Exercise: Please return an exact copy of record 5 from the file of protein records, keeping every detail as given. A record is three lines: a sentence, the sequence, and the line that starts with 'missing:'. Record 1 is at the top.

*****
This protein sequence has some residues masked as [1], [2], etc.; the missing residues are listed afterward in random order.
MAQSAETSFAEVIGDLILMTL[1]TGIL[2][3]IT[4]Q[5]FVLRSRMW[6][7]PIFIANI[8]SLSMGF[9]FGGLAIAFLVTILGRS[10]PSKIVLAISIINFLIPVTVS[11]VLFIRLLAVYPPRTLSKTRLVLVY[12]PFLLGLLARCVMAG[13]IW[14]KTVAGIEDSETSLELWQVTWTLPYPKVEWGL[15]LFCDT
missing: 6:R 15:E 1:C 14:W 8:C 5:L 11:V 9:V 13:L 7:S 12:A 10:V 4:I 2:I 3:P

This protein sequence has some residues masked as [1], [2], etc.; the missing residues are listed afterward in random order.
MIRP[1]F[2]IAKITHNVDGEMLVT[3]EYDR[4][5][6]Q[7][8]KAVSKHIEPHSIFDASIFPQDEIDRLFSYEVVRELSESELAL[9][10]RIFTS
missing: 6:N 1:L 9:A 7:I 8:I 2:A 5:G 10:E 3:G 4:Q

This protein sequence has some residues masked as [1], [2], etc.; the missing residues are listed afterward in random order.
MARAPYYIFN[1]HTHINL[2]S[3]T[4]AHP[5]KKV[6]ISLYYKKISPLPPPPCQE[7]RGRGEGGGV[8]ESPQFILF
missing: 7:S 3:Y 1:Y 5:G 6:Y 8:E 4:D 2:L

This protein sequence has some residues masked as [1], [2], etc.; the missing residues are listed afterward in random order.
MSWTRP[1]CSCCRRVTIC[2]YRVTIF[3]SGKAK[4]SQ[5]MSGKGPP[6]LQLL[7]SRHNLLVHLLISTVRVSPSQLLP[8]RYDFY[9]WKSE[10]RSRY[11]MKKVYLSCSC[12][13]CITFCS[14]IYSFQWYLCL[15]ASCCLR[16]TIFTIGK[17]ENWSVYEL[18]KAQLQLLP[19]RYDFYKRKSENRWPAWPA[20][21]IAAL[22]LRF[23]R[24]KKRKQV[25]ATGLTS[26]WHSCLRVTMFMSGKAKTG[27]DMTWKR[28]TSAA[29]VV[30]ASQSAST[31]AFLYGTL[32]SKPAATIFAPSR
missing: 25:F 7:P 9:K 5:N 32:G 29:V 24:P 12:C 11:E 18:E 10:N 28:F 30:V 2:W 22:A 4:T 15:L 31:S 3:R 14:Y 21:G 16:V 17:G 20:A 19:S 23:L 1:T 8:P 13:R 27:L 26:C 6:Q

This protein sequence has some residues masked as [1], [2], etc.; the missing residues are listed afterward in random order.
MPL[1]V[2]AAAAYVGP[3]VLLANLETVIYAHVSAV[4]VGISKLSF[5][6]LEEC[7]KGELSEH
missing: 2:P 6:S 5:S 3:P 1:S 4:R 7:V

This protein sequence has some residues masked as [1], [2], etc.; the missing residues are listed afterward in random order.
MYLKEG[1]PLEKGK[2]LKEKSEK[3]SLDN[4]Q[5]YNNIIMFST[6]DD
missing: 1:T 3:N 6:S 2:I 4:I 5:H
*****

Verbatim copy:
This protein sequence has some residues masked as [1], [2], etc.; the missing residues are listed afterward in random order.
MPL[1]V[2]AAAAYVGP[3]VLLANLETVIYAHVSAV[4]VGISKLSF[5][6]LEEC[7]KGELSEH
missing: 2:P 6:S 5:S 3:P 1:S 4:R 7:V